Thursday, April 8, 2010

Process 1

Trust your process.

You have to trust your process once you figure out what it is. It’s not easy to trust your process because every writer faces moments in a manuscript when process might be blamed for any number of unfortunate situations. You might claim, for instance, that it was process that led you right into a brick wall or off a cliff or into an imperfect storm, earthquake or any one of the many threatening, potentially fatal, disasters out there. “Trust my process?” You might scream. “Are you bleeping crazy?”

My first process was certainly untrustworthy in every sense. It was crazy. I’d write ninety or so pages and start over and then I’d write 180 pages and start over and then I’d write 270 pages and start over. This drafting my way to a longer and longer novel was the only way I could get a real draft done and it was ridiculous and painful and nerve-wracking but by its end I did have a draft and that draft could be rewritten and revised extensively and at the end of that I did have a book. (You think this sounds rough,I have a writer who writes a complete draft and throws the whole thing away and starts completely over without looking back at that first draft. For her, it works. It would drive me a little crazy, but you have to trust what works for you.)

My process now is less crazy for me: I draft for several drafts still, but I manage to finish a complete rough one ( with some chapters unfinished and others marked with outlines) before starting a second draft, third draft etc...

Still, I always hit that wall when it all seems wrong. I know I have to work through it now. I know I have to trust that this is how I write, and no matter how bad it seems at the time if I push through I can eventually make it to a place where I can rewrite and revise and eventually have a book.

A lot of people want to write, a lot start a novel. A lot of people. Only a few ever finish one. If you’ve finished a manuscript, congratulations because that’s a big accomplishment. You’re in the minority right there. Everyone who’s finished a manuscript knows there are times when it all seems wrong, when it seems best to start something new or burn the whole thing. But in most cases, if you can just see past those moments, keep pushing forward, eventually you will have pages that can be rewritten and revised into a finished manuscript. You have to trust your process.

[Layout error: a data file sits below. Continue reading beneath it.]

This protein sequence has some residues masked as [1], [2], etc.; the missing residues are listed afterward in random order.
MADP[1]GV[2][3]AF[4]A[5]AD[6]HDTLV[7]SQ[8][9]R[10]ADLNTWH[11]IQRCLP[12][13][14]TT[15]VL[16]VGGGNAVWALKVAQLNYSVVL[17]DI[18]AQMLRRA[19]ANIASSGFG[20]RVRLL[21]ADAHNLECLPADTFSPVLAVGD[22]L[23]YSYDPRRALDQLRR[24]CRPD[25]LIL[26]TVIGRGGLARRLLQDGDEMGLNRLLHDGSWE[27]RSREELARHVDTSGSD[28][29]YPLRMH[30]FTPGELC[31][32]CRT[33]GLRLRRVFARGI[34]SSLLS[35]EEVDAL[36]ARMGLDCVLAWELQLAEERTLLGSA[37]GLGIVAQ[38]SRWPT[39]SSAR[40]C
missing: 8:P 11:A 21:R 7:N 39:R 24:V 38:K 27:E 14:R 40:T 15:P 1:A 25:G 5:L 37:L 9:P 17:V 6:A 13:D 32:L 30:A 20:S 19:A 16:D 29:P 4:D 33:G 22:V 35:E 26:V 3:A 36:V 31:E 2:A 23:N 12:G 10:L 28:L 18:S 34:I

9 comments:

Indigo said...

I'm getting there. My problem seems to be thinking the first draft in itself worthy. I'm 'finally' learning to get the story on the page, call it a first, and refine, refill, backstory and detail crazy the 2nd, 3rd and even 4th draft.

And oh yeah, it's as crazy as that last sentence sounds. Thing is it would work. Yep, said 'would'. I'm nuts about details and it's a hard lesson to pound in my head. First draft is always story, everything else comes later.(Hugs)Indigo

Christina Lee said...

good thoughts. Makes me feel more normal. thanks!

Amy Kathleen Ryan said...

Wow, thanks for this. I'm in a bit of a rut right now. I've got sequel-itis. This helps me feel a little better.

Yat-Yee said...

This is such an excellent way of thinking. And thanks for sharing that the process does eventually get less nutty more efficient.

Thanks for this. I am in the middle of a stuck revision and now I just need to take a couple of breaths and go back to doing what I know how to do, and trust that it will lead me forward, even if it seems to lead me nowhere, or worse, further back than when I started.

brian yansky said...

Thanks for all the thoughtful comments.

Jeff Hirsch said...

Good post Bryan. I think it's great to note how process can evolve over time. I used to be a die hard seat of my pants writer, but now necessity as well as inclination is pushing me towards plotting things out a bit more. It's good to know what your process is, also good to know it can change.

brian yansky said...

Thanks, Jeff. And congrats on the recent book deal. I was talking to Sara last week, and she was saying how great your manuscript is.

Andrea said...

Interesting discussion, Brian. My own writing process has undergone some changes in the last year, and I consider it a huge breakthrough to have stopped continually starting at the beginning and rewriting the first draft before I even know the ending. I think it's much harder to revise something that is already fairly polished (but may have a crappy plot).

brian yansky said...

Andrea,

Interesting. It's always fun to hear how other people work. Everyone has their own unique process. I once interviewed Sherman Alexie and he said he always, when writing a novel, had the last sentence of his novel before he started. Then he wrote to the last sentence. Sounds good but I would keep changing my last sentence probably.